UPDATED: Hopefully Apple doesn't stop it

UPDATED: Hopefully Apple doesn't stop it

Apple offers great benefits to the iPhone and the ecosystem that has now launched in the 27 EU member states, but this applies to everyone.

Updated, 17:09:

Henrik Rydgård, the man behind the popular PSP emulator PPSSPP, says he will try to bring the software to the App Store, but there is still uncertainty about what is legal and what is illegal:

“It seems to imply that older game console emulators (the PSP is almost 20 years old and should be considered 'old') will be allowed in the iOS App Store – but also later states that 'links must be provided for all downloadable downloads'” Rydgård explains, who points out that he obviously does not own the rights to the games and that it is therefore uncertain whether it is possible to run the application:

“If it turns out that the rules now allow emulators with ISO/ROMs, PPSSPP will be available on the App Store later this year. If not, well, not happening!”

And not just European Union countries this time

After introducing the DMA, Apple rolled out iOS 17.4 with major changes for the region. It later became known that users there would also be able to download applications from websites, and that it would be easier for music services to send users to external websites: “With the special right, music streaming applications can also invite users to enter their email address to receive a link.” To purchase music or digital services through the developer's site,” 9To5Mac explained after Apple updated its policy.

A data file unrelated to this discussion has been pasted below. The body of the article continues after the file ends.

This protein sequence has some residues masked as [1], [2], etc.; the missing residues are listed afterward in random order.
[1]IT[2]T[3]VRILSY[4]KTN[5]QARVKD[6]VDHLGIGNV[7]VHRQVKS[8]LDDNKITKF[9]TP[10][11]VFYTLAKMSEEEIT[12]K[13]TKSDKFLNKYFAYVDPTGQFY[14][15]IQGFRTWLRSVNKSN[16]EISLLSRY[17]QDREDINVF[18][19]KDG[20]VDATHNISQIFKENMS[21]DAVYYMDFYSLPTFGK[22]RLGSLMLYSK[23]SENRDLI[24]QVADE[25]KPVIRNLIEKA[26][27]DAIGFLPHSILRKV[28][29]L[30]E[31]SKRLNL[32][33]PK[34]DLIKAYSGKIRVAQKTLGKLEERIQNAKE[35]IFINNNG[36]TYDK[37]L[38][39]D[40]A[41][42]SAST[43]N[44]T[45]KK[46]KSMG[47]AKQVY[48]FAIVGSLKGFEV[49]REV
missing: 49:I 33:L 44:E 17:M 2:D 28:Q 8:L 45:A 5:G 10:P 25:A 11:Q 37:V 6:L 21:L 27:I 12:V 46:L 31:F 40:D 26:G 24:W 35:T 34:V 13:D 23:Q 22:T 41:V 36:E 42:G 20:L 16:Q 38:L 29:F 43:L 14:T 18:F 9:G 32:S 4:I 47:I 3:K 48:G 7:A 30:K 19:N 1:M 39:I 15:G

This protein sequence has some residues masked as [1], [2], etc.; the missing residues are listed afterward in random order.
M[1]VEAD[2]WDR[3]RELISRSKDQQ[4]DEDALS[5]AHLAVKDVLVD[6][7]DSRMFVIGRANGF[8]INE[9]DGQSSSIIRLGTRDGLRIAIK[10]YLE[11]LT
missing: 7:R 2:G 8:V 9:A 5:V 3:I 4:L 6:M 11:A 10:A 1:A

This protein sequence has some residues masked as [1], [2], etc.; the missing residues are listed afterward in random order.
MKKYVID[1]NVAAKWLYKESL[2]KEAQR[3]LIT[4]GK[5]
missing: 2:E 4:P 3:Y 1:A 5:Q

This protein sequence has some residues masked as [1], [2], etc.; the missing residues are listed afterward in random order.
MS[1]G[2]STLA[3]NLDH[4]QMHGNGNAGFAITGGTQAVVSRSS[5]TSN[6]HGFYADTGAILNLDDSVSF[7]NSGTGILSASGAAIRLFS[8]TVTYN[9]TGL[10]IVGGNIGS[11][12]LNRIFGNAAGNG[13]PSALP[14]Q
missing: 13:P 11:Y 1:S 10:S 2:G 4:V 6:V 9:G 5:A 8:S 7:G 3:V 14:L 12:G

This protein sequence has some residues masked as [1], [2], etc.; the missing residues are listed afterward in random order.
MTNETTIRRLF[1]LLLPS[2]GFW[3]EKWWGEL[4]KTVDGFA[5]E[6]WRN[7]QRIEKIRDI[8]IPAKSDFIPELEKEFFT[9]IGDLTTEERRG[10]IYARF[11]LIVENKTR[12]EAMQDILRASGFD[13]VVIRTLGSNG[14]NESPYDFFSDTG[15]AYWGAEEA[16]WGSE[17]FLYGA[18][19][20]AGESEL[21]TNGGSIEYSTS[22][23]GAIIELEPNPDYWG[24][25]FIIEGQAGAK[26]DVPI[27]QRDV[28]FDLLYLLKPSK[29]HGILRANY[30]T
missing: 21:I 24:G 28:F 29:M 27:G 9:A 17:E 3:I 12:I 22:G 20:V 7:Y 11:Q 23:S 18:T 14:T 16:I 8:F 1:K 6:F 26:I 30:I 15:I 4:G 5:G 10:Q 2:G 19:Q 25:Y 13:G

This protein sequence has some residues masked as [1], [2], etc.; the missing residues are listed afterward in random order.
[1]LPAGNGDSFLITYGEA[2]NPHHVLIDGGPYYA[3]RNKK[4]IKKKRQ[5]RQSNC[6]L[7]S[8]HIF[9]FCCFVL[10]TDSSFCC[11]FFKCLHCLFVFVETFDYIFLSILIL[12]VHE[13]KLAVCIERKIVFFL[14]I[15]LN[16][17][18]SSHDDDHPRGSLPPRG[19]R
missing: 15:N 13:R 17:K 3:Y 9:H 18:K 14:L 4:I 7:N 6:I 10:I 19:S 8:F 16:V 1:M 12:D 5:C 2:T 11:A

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Regarding updating the terms related to this matter, Apple also officially announced support for old game emulators, and at the international level. Apple says you can, too download Game:

“In addition, older game console emulator apps may offer the ability to download games.” But as 9To5Mac points out, there's also wording in the terms that can make it a bit difficult, because developers are “responsible for all software provided in the app, including ensuring that such software complies with these Guidelines and all applicable laws.” In other words, the question is whether anyone can run an emulator, or whether e.g. Only Sony, Microsoft or Nintendo are allowed.

This is how to read Apple's guidelines regarding emulators in the App Store:

“Apps may offer specific software that is not included, especially HTML5 widgets, mini-games, live streaming games, chatbots, and plug-ins. In addition, older game console emulator apps may offer the ability to download games. You are responsible for all software provided in your application, including This includes ensuring that the software complies with the Guidelines and all applicable laws. Software that does not comply with one or more of the Guidelines will cause your application to be rejected. You must also ensure that the software complies with the additional rules set forth in 4.7.1 and 4.7.5. These additional rules are important To maintain the experience App Store customers expect and to ensure user safety.

Hanisi Anenih

Hanisi Anenih

"Web specialist. Lifelong zombie maven. Coffee ninja. Hipster-friendly analyst."

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